Comet 2020 F3 (NEOWISE) and Venus-Hyades Transit – Follow up

General location of the comet

   Here are pictures of the inner planet Venus in transit across the Hyades open star cluster, and of Comet 2020 F3 (NEOWISE) as both appeared over the northeastern to eastern horizon.
   Pictures were taken around 5:00 am CDT with a Canon Rebel EOS T7i DSLR using a variety of settings for exposure, shutter speed and so on. Location was near a baseball field at Legacy Park in Lee’s Summit, MO.
   
   
   
   
   
   



   
   
   

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Venus, the Bull, and a Comet (yes!)

   The next several days offer some exciting opportunities for viewing: a few of the visible planets; the waning phases of our Moon and a few conjunctions with stars and planets; Venus crossing the stars of the Hyades open star cluster; and Comet 2020 F3 (NEOWISE).
   Comet 2020 F3 (NEOWISE) is one of the many comets discovered by the NASA NEOWISE mission.
   NEOWISE is a space-based telescope used to find and track ‘Near Earth Objects’, comets and asteroids, that may pose a threat to our planet.
   Click on this link to go to the SkyLive web site for viewing information about Comet C/2020 F3 (NEOWISE).

   
   
   

Click here to go to the Qué tal in the Current Skies web site for monthly observing information, or here to return to bobs-spaces.


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A Lunar Eclipse and 2 Planet Conjunction

   Our Moon reaches full phase on July 5th and will be rising around sunset local time. Two of the giant outer planets, Jupiter and Saturn will be passed by the Moon over a two day period. On the 5th the full Moon will be about 6-7o to the west from Jupiter. The next day, July 6th, the waning gibbous Moon will have passed the two planets and the Moon will about 1-2o from Saturn. Both days should prove to be ‘binocular-worthy’ with the morning of the 6th having the Moon the closest to the planets.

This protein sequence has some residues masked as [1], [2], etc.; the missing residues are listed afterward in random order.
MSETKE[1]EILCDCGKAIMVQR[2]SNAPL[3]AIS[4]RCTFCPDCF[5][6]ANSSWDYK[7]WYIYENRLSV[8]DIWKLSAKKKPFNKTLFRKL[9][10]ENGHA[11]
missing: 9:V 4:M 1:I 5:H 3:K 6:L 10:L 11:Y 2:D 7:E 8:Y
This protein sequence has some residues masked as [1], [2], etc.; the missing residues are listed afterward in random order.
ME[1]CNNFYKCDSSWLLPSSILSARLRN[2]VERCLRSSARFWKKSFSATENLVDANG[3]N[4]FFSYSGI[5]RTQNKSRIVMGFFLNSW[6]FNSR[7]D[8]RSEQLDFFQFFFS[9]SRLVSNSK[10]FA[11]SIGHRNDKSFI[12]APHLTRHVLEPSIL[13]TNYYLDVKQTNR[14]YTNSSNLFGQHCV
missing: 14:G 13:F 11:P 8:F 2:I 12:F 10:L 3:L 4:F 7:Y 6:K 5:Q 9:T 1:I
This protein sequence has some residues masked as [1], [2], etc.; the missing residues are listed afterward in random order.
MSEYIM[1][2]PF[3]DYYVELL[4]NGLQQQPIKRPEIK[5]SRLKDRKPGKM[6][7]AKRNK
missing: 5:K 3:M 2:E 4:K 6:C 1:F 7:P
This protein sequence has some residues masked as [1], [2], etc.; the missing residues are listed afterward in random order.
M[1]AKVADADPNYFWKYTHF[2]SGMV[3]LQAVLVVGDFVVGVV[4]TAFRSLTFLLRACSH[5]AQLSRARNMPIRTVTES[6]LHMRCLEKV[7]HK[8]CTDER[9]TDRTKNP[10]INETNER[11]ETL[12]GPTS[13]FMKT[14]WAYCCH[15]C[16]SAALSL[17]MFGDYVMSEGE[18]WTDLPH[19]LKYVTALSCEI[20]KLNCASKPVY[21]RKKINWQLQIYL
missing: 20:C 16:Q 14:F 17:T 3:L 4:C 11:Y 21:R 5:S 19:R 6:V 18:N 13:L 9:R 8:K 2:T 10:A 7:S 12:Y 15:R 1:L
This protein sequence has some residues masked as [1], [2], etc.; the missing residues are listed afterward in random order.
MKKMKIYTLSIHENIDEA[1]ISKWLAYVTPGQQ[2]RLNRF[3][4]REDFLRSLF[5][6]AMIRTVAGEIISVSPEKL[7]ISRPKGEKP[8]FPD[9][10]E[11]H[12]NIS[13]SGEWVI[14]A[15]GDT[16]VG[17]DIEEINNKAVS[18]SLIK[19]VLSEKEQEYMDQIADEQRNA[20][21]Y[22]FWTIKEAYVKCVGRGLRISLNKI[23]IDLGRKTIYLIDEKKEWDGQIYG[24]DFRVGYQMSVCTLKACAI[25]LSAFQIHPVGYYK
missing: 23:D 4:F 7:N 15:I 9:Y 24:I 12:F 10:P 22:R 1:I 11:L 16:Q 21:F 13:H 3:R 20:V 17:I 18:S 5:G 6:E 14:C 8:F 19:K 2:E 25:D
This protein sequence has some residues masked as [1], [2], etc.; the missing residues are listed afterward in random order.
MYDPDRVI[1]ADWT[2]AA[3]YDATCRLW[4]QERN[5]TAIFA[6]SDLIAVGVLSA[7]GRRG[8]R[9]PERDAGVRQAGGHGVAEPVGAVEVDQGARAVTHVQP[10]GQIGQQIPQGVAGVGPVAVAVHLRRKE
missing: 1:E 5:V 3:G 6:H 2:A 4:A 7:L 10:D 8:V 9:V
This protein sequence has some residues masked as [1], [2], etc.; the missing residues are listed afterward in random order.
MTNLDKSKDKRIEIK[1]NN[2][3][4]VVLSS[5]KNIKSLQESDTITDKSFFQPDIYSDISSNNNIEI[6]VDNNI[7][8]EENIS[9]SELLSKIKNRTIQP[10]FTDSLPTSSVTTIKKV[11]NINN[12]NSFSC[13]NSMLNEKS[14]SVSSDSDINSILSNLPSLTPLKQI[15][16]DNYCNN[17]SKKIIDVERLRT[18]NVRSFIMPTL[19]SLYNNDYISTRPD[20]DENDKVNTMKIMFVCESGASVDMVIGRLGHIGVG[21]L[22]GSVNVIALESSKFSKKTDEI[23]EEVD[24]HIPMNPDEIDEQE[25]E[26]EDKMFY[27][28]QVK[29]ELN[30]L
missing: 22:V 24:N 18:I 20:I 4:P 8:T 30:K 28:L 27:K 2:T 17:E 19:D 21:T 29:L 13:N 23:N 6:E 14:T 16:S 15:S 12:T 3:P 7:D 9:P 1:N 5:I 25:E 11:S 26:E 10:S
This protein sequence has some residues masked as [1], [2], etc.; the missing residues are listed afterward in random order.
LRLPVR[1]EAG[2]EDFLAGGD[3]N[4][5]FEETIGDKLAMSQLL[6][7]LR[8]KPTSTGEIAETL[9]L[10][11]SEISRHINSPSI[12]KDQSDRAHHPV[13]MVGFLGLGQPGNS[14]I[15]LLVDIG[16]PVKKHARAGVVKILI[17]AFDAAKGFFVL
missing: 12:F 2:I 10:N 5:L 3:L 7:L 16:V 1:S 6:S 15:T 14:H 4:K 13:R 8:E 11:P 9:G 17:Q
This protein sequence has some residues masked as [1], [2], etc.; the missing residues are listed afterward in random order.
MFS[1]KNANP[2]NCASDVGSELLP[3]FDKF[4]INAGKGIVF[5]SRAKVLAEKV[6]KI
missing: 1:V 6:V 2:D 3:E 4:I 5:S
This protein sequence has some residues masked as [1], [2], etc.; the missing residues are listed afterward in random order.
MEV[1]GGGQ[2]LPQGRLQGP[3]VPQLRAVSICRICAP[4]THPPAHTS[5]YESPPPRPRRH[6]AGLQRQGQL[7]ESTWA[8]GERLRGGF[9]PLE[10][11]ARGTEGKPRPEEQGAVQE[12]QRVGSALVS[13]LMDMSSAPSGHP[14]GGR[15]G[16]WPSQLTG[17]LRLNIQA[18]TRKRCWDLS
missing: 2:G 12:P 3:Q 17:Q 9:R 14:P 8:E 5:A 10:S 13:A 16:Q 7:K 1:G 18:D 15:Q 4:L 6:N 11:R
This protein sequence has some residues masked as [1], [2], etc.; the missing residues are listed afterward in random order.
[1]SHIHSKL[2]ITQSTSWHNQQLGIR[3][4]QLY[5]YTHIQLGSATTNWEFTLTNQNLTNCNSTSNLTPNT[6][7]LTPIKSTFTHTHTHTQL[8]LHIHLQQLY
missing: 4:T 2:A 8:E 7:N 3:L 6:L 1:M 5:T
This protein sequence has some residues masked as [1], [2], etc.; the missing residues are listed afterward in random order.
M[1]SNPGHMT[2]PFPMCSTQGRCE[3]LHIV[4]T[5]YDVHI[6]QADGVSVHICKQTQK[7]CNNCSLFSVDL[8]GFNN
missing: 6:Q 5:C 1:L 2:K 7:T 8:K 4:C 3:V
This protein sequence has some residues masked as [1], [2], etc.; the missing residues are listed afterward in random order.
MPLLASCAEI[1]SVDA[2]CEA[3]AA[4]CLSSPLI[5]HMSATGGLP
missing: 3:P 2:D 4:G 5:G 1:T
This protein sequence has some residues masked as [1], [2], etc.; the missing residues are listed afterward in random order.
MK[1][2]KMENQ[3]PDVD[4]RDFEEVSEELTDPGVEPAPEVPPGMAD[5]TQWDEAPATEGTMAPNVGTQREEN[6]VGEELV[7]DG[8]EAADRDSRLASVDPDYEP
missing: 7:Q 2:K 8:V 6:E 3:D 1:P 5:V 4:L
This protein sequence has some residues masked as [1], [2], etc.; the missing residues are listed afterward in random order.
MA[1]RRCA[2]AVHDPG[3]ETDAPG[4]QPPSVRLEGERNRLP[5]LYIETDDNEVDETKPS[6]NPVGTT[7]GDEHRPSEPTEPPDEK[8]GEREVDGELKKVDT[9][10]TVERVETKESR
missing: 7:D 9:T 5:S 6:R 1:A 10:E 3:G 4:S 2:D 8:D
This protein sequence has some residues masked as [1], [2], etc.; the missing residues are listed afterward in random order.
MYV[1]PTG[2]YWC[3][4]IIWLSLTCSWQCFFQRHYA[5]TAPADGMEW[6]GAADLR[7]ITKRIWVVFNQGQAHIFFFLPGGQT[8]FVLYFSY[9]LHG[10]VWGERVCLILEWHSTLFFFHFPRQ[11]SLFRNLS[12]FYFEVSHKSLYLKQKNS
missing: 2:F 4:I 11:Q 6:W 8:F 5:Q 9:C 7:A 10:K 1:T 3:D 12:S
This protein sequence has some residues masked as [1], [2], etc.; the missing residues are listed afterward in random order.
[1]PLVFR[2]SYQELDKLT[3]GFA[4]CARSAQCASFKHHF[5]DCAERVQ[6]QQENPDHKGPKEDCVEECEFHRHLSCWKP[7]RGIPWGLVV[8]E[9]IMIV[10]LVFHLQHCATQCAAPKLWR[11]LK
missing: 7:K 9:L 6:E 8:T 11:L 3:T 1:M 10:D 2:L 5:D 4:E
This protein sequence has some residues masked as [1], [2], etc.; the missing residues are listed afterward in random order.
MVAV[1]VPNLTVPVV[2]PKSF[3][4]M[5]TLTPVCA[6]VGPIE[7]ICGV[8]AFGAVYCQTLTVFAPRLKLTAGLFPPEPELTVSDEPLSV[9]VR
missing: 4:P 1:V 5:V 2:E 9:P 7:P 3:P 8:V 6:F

There will also be a partial penumbral lunar eclipse however this type of eclipse has the Moon passing through the faint outer shadow cast by the Earth. Even a total penumbral lunar eclipse is barely noticeable so as a partial do not expect to see much change in the Moon’s brightness.

   
   
   

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Earth at aphelion – 2020

   Saturday July 4th, as the Earth continues its annual trek around the Sun, the Earth reaches a point in its orbit that is called aphelion. Aphelion is the greatest distance that separates the Earth from the Sun, and we are the furthest from the Sun for the year at this point in the orbit. So, at 12 UT (7 am CDT) on Saturday July 4th the Earth is 1.0167 AU (94,507,635 miles, 152,095,295 km) from the Sun.
   Approximately one-half year or one-half revolution earlier, on January 5th 2020, the Earth was at perihelion, its minimum distance from the Sun for this year at 0.9832 AU (91,398,199 miles : 147,091,144 km). This difference, about 3%, in distances is due to the shape of the Earth’s orbit being elliptical rather than circular. However the Earth has a mildly elliptically shaped orbit that is closer to being slightly out-of-round than the incorrect, very elliptical orbit that is often shown – like the illustration used here.